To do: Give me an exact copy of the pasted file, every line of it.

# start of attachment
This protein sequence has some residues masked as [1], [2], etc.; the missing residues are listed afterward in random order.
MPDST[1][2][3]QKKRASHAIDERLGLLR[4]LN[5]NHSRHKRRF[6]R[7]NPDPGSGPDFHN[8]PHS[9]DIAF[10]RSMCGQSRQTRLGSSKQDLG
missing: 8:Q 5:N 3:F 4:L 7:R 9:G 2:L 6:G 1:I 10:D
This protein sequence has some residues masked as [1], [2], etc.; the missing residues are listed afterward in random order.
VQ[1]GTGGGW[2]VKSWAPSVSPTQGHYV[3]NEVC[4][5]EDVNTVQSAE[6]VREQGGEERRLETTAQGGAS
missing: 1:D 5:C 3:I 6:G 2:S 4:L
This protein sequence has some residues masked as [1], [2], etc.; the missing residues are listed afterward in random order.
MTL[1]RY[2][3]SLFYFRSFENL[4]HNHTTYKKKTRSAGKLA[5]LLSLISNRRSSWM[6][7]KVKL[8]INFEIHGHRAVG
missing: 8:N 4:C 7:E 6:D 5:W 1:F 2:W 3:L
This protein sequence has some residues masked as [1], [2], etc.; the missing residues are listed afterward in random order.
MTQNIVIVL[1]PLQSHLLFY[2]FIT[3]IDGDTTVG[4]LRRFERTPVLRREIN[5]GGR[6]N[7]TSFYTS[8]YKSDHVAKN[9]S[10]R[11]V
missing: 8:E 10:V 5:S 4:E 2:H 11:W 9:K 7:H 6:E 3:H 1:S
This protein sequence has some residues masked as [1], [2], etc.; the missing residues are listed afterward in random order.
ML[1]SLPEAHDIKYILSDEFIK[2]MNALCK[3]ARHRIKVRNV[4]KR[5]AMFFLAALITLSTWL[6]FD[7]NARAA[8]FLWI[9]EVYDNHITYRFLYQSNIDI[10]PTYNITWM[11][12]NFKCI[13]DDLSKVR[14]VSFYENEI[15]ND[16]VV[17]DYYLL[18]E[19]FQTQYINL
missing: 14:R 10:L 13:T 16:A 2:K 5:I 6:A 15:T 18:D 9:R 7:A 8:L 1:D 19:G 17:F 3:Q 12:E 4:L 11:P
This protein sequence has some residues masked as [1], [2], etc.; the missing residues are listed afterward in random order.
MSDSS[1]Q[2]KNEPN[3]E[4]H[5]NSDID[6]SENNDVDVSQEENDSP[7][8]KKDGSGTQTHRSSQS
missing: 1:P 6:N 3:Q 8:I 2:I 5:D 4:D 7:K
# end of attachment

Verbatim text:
This protein sequence has some residues masked as [1], [2], etc.; the missing residues are listed afterward in random order.
MPDST[1][2][3]QKKRASHAIDERLGLLR[4]LN[5]NHSRHKRRF[6]R[7]NPDPGSGPDFHN[8]PHS[9]DIAF[10]RSMCGQSRQTRLGSSKQDLG
missing: 8:Q 5:N 3:F 4:L 7:R 9:G 2:L 6:G 1:I 10:D
This protein sequence has some residues masked as [1], [2], etc.; the missing residues are listed afterward in random order.
VQ[1]GTGGGW[2]VKSWAPSVSPTQGHYV[3]NEVC[4][5]EDVNTVQSAE[6]VREQGGEERRLETTAQGGAS
missing: 1:D 5:C 3:I 6:G 2:S 4:L
This protein sequence has some residues masked as [1], [2], etc.; the missing residues are listed afterward in random order.
MTL[1]RY[2][3]SLFYFRSFENL[4]HNHTTYKKKTRSAGKLA[5]LLSLISNRRSSWM[6][7]KVKL[8]INFEIHGHRAVG
missing: 8:N 4:C 7:E 6:D 5:W 1:F 2:W 3:L
This protein sequence has some residues masked as [1], [2], etc.; the missing residues are listed afterward in random order.
MTQNIVIVL[1]PLQSHLLFY[2]FIT[3]IDGDTTVG[4]LRRFERTPVLRREIN[5]GGR[6]N[7]TSFYTS[8]YKSDHVAKN[9]S[10]R[11]V
missing: 8:E 10:V 5:S 4:E 2:H 11:W 9:K 7:H 6:E 3:H 1:S
This protein sequence has some residues masked as [1], [2], etc.; the missing residues are listed afterward in random order.
ML[1]SLPEAHDIKYILSDEFIK[2]MNALCK[3]ARHRIKVRNV[4]KR[5]AMFFLAALITLSTWL[6]FD[7]NARAA[8]FLWI[9]EVYDNHITYRFLYQSNIDI[10]PTYNITWM[11][12]NFKCI[13]DDLSKVR[14]VSFYENEI[15]ND[16]VV[17]DYYLL[18]E[19]FQTQYINL
missing: 14:R 10:L 13:T 16:A 2:K 5:I 6:A 15:T 18:D 9:R 7:A 8:L 1:D 19:G 17:F 3:Q 12:E 4:L 11:P
This protein sequence has some residues masked as [1], [2], etc.; the missing residues are listed afterward in random order.
MSDSS[1]Q[2]KNEPN[3]E[4]H[5]NSDID[6]SENNDVDVSQEENDSP[7][8]KKDGSGTQTHRSSQS
missing: 1:P 6:N 3:Q 8:I 2:I 5:D 4:D 7:K